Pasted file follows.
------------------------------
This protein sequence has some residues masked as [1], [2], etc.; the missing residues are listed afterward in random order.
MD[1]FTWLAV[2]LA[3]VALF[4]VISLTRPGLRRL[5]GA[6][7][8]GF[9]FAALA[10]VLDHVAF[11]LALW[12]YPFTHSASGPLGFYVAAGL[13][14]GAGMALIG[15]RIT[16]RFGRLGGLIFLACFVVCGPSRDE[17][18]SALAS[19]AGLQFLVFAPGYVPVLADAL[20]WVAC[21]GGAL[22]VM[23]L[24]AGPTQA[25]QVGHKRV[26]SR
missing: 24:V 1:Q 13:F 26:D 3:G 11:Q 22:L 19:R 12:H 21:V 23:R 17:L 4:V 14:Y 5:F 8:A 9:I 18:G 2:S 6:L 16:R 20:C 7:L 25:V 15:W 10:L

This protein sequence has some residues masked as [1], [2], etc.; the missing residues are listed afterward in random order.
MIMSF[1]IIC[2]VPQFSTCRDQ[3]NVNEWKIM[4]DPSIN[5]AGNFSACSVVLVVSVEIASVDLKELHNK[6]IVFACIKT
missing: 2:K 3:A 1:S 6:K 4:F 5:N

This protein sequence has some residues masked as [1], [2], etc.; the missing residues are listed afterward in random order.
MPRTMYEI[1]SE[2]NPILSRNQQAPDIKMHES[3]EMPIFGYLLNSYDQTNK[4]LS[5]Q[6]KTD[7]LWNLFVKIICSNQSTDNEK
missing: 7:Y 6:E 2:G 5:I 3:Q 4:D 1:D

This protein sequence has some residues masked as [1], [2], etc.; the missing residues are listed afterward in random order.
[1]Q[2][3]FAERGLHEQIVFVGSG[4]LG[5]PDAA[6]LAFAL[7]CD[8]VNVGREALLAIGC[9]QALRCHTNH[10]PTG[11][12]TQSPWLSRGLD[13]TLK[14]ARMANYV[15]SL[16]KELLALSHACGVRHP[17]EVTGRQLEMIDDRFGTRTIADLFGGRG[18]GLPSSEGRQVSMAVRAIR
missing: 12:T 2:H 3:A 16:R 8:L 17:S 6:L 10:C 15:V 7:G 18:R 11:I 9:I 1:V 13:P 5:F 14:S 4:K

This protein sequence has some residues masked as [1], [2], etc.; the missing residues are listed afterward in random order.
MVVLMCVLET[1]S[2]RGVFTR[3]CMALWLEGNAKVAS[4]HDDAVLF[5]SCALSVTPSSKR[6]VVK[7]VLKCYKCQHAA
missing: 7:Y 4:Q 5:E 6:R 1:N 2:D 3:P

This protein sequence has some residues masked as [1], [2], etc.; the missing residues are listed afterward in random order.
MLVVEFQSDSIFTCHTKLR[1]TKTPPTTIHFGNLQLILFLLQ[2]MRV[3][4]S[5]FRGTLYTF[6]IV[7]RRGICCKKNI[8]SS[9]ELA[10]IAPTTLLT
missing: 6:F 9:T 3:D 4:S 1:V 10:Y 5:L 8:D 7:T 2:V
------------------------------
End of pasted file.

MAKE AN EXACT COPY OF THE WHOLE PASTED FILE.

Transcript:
This protein sequence has some residues masked as [1], [2], etc.; the missing residues are listed afterward in random order.
MD[1]FTWLAV[2]LA[3]VALF[4]VISLTRPGLRRL[5]GA[6][7][8]GF[9]FAALA[10]VLDHVAF[11]LALW[12]YPFTHSASGPLGFYVAAGL[13][14]GAGMALIG[15]RIT[16]RFGRLGGLIFLACFVVCGPSRDE[17][18]SALAS[19]AGLQFLVFAPGYVPVLADAL[20]WVAC[21]GGAL[22]VM[23]L[24]AGPTQA[25]QVGHKRV[26]SR
missing: 24:V 1:Q 13:F 26:D 3:G 11:Q 22:L 19:R 12:H 21:V 23:R 17:L 4:V 14:Y 5:F 8:A 9:I 18:G 2:S 6:L 16:R 20:C 7:L 25:V 15:W 10:L

This protein sequence has some residues masked as [1], [2], etc.; the missing residues are listed afterward in random order.
MIMSF[1]IIC[2]VPQFSTCRDQ[3]NVNEWKIM[4]DPSIN[5]AGNFSACSVVLVVSVEIASVDLKELHNK[6]IVFACIKT
missing: 2:K 3:A 1:S 6:K 4:F 5:N

This protein sequence has some residues masked as [1], [2], etc.; the missing residues are listed afterward in random order.
MPRTMYEI[1]SE[2]NPILSRNQQAPDIKMHES[3]EMPIFGYLLNSYDQTNK[4]LS[5]Q[6]KTD[7]LWNLFVKIICSNQSTDNEK
missing: 7:Y 6:E 2:G 5:I 3:Q 4:D 1:D

This protein sequence has some residues masked as [1], [2], etc.; the missing residues are listed afterward in random order.
[1]Q[2][3]FAERGLHEQIVFVGSG[4]LG[5]PDAA[6]LAFAL[7]CD[8]VNVGREALLAIGC[9]QALRCHTNH[10]PTG[11][12]TQSPWLSRGLD[13]TLK[14]ARMANYV[15]SL[16]KELLALSHACGVRHP[17]EVTGRQLEMIDDRFGTRTIADLFGGRG[18]GLPSSEGRQVSMAVRAIR
missing: 12:T 2:H 3:A 16:R 8:L 17:S 6:L 10:C 15:V 7:G 18:R 11:I 9:I 1:V 13:P 5:F 14:S 4:K

This protein sequence has some residues masked as [1], [2], etc.; the missing residues are listed afterward in random order.
MVVLMCVLET[1]S[2]RGVFTR[3]CMALWLEGNAKVAS[4]HDDAVLF[5]SCALSVTPSSKR[6]VVK[7]VLKCYKCQHAA
missing: 7:Y 4:Q 5:E 6:R 1:N 2:D 3:P

This protein sequence has some residues masked as [1], [2], etc.; the missing residues are listed afterward in random order.
MLVVEFQSDSIFTCHTKLR[1]TKTPPTTIHFGNLQLILFLLQ[2]MRV[3][4]S[5]FRGTLYTF[6]IV[7]RRGICCKKNI[8]SS[9]ELA[10]IAPTTLLT
missing: 6:F 9:T 3:D 4:S 1:V 10:Y 5:L 8:D 7:T 2:V